Mike Hilton continues to impress, and should have had a safety, except the desperation throw of the QB hit off the arm of another defensive player. He also had a near interception. Of course, close doesn’t count in football, but it was just more evidence that he’s always around the ball.
Farrington Huguenin had another sack this week. (I’m sorry to say I didn’t give him credit for last week’s sack, so hopefully this will make amends.)
Vince Williams and Tyler Matakevich played well. Coty Sensabaugh also made some impressive plays later in the game.
L.J. Fort and L.T. Walton both had some nice plays.
Note the dearth of offensive players on this list. Justin Hunter got the touchdown on a nice extra effort but also dropped a handoff. Joshua Dobbs continues to look overmatched, although he cut the interceptions in half this week. Martavis Bryant looked out of sync, which is scarcely surprising. However, Sammie Coates took up some of the slack.
Now for my vote for the biggest winner in this game—Special Teams. Danny Smith has to be a happy man. I thought they were spectacular, with the exception of the rather uninspiring kickoff returns by Fitzgerald Toussaint and Knile Davis. In fact neither were inspiring at all in this game, unless I missed something.
But I was thrilled and heartened to see that the Atlanta punter was constantly contending with Steelers players in his face, and of course the ever-fabulous Roosevelt Nix blocked a punt that Chickillo recovered, thus adding to the legend. Very little yardage was gained by the Falcons when they did get the ball.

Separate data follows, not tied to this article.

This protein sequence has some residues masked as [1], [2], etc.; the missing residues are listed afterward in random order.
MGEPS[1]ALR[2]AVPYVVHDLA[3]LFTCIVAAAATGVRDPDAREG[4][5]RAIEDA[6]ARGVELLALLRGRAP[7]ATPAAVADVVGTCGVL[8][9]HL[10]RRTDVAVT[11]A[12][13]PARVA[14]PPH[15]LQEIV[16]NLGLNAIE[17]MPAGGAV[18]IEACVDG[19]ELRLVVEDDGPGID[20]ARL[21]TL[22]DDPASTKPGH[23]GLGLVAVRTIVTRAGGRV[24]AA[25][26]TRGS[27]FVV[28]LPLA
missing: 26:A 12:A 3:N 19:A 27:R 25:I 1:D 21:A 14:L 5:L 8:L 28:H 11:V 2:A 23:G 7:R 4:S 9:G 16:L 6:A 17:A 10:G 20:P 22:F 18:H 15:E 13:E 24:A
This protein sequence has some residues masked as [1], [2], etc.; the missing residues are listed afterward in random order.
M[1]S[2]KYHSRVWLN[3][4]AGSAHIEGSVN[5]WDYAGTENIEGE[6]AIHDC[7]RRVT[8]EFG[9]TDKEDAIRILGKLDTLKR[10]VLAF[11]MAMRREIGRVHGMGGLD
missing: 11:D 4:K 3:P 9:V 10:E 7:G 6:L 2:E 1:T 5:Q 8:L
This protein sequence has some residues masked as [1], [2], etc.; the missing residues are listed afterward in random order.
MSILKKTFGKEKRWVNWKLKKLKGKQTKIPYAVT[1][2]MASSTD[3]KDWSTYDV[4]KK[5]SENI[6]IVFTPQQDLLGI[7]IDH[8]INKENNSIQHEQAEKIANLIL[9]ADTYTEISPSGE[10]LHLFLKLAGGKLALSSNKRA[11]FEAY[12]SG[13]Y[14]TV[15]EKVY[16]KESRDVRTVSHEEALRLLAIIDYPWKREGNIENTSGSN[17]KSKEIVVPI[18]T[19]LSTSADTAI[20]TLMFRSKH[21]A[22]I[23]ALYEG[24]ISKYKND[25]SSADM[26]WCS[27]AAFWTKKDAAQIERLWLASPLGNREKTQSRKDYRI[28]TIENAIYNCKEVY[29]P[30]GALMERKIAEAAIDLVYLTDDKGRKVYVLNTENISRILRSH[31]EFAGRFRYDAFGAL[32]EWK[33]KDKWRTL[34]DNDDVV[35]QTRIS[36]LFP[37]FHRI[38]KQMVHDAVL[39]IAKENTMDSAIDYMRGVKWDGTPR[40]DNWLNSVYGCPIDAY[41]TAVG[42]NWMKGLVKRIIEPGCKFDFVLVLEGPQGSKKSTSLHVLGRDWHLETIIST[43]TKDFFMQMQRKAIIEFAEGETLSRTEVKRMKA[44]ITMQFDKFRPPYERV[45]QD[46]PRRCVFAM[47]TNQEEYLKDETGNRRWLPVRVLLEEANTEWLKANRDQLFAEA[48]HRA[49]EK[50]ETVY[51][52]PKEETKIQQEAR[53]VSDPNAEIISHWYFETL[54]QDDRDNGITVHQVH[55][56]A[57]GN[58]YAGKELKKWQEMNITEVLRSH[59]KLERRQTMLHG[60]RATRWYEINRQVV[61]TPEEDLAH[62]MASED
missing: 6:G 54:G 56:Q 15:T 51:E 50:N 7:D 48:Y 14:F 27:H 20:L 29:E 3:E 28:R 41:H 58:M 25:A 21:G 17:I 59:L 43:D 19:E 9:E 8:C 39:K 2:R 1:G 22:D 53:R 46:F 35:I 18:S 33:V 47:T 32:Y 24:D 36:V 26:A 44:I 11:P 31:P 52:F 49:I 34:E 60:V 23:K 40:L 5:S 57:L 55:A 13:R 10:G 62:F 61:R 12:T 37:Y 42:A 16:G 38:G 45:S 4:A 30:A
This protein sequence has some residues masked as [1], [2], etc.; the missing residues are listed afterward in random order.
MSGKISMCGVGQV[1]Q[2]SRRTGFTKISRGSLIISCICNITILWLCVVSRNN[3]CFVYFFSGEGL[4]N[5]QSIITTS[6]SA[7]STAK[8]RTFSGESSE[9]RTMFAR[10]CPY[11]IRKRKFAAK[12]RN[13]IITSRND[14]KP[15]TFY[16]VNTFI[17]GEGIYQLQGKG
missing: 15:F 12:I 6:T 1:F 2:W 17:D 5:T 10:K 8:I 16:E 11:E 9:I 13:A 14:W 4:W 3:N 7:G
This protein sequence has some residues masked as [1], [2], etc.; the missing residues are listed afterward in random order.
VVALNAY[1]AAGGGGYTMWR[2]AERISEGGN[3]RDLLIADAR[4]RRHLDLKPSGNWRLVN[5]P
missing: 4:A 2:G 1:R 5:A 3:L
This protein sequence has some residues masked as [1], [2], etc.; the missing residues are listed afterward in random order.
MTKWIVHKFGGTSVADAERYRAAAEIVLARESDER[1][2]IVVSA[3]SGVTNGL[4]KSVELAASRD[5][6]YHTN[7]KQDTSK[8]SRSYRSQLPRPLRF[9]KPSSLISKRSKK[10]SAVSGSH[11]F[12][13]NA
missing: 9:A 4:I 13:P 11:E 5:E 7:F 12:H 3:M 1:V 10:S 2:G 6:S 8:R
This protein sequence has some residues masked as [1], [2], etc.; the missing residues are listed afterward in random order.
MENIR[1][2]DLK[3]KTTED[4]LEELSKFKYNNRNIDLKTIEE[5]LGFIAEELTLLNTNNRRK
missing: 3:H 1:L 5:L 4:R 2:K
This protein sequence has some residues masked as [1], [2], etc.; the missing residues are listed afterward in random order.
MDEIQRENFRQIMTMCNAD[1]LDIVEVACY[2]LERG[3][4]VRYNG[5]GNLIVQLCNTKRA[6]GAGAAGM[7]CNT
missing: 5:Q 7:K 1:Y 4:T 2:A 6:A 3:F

Jordan Berry’s punting was stellar. He really brought his A game yesterday. Part of this was possibly because of excellent protection by his fellow punt teamers. This was partially because of great punts, and partially because of stellar coverage. Atlanta was consistently pinned deep in their own territory to start drives.
And it’s worth noting that Colin Holba’s long snapping must be okay, because nobody is talking about it. Chris Boswell was one-for-one on field goals and 2-for-2 on extra points.
And, of course, there was the punt return TD, something we haven’t seen around here in a while, and the returner for the past six years or so was always Antonio Brown, a guy you hate to see put at risk.
There was bad news on the injury front. Isn’t there always? Javon Hargrave, after dropping the running back for no gain on the very first snap, leaves the game with a possible concussion shortly thereafter, which was later confirmed. [Daniel McCullers came in for him but soon ceded the place to L.T. Walton, who did more with his reps.]
Steven Johnson was having a nice game when he pulled up short with a hamstring injury. That may make in the ILB decision a bit easier as those tend to linger.
Greg Ducre (a CB, in case you’re wondering) had a few nice plays before coming up lame. He had to be helped off the field with what looked like an ankle injury.
All in all, the Steelers pulled out a win in a game it seems Atlanta deserved. The final tallies:
First Downs: ATL 20, PIT 3 (!) Lordy, lordy…
Third down conversions: ATL 5-17, PIT 2-13
Total Yards: ATL 318, PIT 189
Possession: ATL 33:01, PIT 28:59
Most of those stats were even more lopsided until the latter part of the game. But in the end, the only stat that really matters is the final score. And the Steelers’ D shut Atlanta down when it counted.